In the U.S., we’ve come to expect this sort of thing from a brand like Supreme, and as of 2018, it’s also how younger consumers relate to fashion: Immediate, without much of a wait after the presentation, and with the assumption the collection won’t be around for long. As well, press coverage has shifted from the venerated and established – think Vogue or WWD – to the street publications, like Stupid Dope, Hypebeast, and High Snobiety, covering every major sneaker drop. In response, Highsnobiety did a takeover in the days surrounding the LFW presentation.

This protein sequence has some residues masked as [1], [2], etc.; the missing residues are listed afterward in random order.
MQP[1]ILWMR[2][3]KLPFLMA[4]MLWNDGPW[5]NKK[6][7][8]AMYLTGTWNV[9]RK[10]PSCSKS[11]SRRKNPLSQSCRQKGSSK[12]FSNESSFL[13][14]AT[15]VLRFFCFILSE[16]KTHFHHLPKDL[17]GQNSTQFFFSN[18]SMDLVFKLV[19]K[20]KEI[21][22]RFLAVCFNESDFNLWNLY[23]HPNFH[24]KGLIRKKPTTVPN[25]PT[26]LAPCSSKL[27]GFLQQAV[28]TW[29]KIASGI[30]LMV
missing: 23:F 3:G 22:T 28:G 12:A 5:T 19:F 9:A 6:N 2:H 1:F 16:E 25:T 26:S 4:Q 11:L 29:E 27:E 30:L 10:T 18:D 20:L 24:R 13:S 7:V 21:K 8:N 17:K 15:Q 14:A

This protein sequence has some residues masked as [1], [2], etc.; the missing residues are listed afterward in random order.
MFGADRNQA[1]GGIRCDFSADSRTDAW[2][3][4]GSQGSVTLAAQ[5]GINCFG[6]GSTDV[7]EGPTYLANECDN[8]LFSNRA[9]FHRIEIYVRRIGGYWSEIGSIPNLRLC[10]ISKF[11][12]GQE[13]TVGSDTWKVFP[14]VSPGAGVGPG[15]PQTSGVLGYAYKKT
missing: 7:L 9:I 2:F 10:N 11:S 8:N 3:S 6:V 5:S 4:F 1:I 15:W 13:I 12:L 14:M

However, Tisci’s direction, at least based on his debut collection, doesn’t disregard the past. Rather, his strong streetwear background and innovations at Givenchy pick up where Bailey left off – if you can recall, that involved graffiti-influenced prints, bolder, more saturated hues over the past few years, and a reintroduction of the brand’s classic print, which, for his last collection, appeared all over caps and shirts. The result took off amongst streetwear buffs, and essentially garnered some interest from a crowd who ordinarily would’ve dismissed Burberry as too dated and formal.